Wednesday, December 4, 2013

Teavivre: Ripened Rose Pu-Erh Mini Tuocha, A Tea Review

I am very patiently waiting for the timer in the kitchen to go ding, yes it goes ding when there is stuff. Today's stuff is Sushi rice, and by patiently I mean HURRY UP I AM HUNGRY!! While waiting I thought to myself, this is a perfect time for day 2 of Pu Erh week to come into existence.
Tuocha are so cute!

Today I am reviewing Teavivre's Ripened Rose Pu-Erh Mini Tuocha. Initially I reviewed this tea about a month ago and stored it in my notebook, but I decided to toss that review out the window (I actually did tear the page out of my notebook) and taste it again using my new Gaiwan. I want to be fancy while waiting for food! The aroma of this little Tuocha is fairly sweet, mixing faint roses with an underlying yeastiness. There are also notes of leather, earthiness, and a touch metallic. It has that slightly fishy 'Asian Market' aroma that I associate with Pu Erh (and really is my favorite thing about them) and makes me feel all tingly with anticipation. Time for some fancy Gaiwan action!

The steeped leaves look a lot less like a Tuocha now, as expected, with a little rosebud resting on the top of them, it is quite pretty. The aroma is intense! Rich earthy and mineral notes mixing with leather and heady rose. The liquid (in my little bubble cup, no less) is rosy, earthy, and a touch of that market aroma.
I made a mess

The first steep is a bit bitter, kinda like chewing on leather. It is earthy and rich with delicate notes of rose that smooth out the edges as an aftertaste. The bitterness is not unpleasant, it is not the 'too many tannins, turn your mouth inside out' bitter, but the same kind of bitter you find in certain wood. Yes I have chewed on wood, I like tasting random things. It specifically reminds me of oak. As it cools it gets much smoother, almost becoming buttery with a mildly metallic aftertaste.
So need a tea tray!

The aroma on the second steeping is less like leather and more oak and rose, it is very mild and smooth. The taste is also much more oaky and sharp, this tea certainly lets you know it is there in your mouth. There is a slightly mushroom taste as well as a loamy note. The second steep has transported me to an oak forest and that is wonderful.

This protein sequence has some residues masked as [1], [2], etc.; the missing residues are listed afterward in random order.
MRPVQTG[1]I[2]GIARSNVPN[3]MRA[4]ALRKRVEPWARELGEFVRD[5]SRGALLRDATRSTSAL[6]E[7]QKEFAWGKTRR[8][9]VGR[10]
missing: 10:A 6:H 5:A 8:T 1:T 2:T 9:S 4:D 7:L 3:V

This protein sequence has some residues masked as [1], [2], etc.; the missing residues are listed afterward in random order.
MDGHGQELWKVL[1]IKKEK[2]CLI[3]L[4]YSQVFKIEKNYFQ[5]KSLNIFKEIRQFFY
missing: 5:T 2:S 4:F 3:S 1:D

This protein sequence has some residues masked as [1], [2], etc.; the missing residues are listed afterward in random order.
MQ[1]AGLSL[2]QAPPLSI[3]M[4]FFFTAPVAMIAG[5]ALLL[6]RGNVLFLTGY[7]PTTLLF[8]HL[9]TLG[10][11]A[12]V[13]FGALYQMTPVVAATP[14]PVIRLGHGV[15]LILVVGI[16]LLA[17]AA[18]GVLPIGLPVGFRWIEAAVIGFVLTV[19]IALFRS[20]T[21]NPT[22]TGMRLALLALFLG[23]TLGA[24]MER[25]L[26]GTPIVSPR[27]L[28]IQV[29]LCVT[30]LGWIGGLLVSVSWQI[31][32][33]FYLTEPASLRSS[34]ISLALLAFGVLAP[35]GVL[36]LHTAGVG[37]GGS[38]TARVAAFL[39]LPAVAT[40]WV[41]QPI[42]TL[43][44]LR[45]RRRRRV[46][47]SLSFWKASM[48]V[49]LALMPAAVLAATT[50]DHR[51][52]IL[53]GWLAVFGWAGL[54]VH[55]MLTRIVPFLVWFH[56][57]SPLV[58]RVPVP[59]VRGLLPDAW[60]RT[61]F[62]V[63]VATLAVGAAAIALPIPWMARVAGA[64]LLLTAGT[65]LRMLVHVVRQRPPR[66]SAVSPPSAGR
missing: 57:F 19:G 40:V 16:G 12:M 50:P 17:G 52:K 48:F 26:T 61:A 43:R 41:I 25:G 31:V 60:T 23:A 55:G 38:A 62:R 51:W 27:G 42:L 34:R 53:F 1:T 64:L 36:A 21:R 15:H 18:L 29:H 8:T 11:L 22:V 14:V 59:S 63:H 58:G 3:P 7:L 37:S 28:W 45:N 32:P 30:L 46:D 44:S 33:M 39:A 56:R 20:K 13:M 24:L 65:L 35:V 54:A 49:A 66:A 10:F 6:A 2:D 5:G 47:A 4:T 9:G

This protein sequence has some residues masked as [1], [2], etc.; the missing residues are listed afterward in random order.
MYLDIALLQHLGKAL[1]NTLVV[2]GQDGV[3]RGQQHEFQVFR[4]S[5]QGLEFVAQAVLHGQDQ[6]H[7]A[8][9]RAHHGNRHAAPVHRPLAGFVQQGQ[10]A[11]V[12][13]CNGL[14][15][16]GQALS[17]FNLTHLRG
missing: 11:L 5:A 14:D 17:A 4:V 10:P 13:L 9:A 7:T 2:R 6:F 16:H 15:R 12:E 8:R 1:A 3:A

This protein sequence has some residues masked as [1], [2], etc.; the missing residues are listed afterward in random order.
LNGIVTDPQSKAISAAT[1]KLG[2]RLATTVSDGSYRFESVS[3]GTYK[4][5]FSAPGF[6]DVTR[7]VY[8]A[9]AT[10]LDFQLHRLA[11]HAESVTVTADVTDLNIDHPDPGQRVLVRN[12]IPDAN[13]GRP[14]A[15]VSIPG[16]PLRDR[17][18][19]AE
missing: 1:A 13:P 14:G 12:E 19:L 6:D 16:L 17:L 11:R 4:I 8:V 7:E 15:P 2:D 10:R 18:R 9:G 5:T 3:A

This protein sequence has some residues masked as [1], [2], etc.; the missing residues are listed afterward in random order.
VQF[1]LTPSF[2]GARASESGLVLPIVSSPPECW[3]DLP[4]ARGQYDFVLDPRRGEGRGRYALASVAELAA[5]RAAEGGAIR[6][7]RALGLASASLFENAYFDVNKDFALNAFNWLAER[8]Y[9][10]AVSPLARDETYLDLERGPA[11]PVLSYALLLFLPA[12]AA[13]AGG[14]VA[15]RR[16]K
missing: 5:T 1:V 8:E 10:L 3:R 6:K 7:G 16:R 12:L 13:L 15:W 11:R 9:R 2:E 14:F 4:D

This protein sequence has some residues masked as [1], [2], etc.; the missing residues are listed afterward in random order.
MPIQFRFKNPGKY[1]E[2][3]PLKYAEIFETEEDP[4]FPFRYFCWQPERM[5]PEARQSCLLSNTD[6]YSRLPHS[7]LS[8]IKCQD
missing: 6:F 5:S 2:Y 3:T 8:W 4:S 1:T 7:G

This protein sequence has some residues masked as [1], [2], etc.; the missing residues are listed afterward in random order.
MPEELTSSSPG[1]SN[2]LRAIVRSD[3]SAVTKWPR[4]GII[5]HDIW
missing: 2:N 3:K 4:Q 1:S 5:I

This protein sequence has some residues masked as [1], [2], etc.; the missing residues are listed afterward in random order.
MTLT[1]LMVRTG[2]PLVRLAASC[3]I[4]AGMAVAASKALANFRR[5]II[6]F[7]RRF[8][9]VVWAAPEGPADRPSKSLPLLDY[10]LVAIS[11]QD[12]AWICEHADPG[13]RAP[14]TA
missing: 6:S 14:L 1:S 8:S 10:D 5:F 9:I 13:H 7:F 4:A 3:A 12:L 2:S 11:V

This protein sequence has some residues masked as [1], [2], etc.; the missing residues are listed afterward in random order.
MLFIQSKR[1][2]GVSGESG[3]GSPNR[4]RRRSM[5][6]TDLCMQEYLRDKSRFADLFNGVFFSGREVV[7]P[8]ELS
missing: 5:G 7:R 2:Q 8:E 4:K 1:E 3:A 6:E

The third steep's aroma is bringing in more of the market smell with a touch of underlying sweetness, like pipe tobacco. The taste is a touch milder, still very oaky but with more sweetness, like baked bread and pipe tobacco. Oddly this steep transports me to a Victorian Gentleman's library, though oddly he has a few roses in his library. The rose sneaks in as an aftertaste and is very subtle.

The fourth is oak and roses and not much else in its aroma. The same can be said of the taste, mostly oak wood with just a hint of roses. There is a slightly metallic aftertaste and a hint of leather as well when it cools.
it is getting paler!
The fifth and final steep, only final because my kettle is on empty and my rice is almost ready. I am almost positive this tea has quite a few steeps left in it. The aroma is heady roses and sweet tobacco. The taste is very mild, subtle roses, oak, and a hint of loam. As an aftertaste there is a honey sweetness with a hint of roses. I noticed as I was sipping this tea that I started feeling kinda odd, like sitting in a sauna or the like. I am pretty sure this tea is making me sweat out all impurities (does Pu Erh do that?) and it is making me feel refreshed. This was an awesome tasting experience, I certainly must do it again!

1 comment:

  1. I am pretty sure you already know this, but here is the health benefits of Pu Erh :This is from
    Health Benefits

    Whether in tuo cha or loose leaf forms, these unique teas have long been used in China for the medicinal benefits. The soothing properties, aid digestion and are perfect after heavy or greasy meals. More recent studies indicate powerful cholesterol lowering effects, blood cleansing properties and aid significantly in weight loss efforts. Many published studies have been done showing the enormous health benefits of this wonderful tea. The most eye opening of these studies was conducted in France several years ago. A blind study was conducted with 500 hyperlipidemia patients (individuals with advanced cholesterol conditions, usually controlled with medication). Half of the controlled group consumed 3-4 cups of Pu'erh daily, while the rest of the participants were given something else. After a 30-day period the results showed that drinking Pu'erh on a regular basis could significantly lower cholesterol and further research confirmed that Pu'erh was as effective as the most advanced cholesterol lowering medications available. This is just one of the many healthy benefits of this delicious tea.
    I really must start drinking it.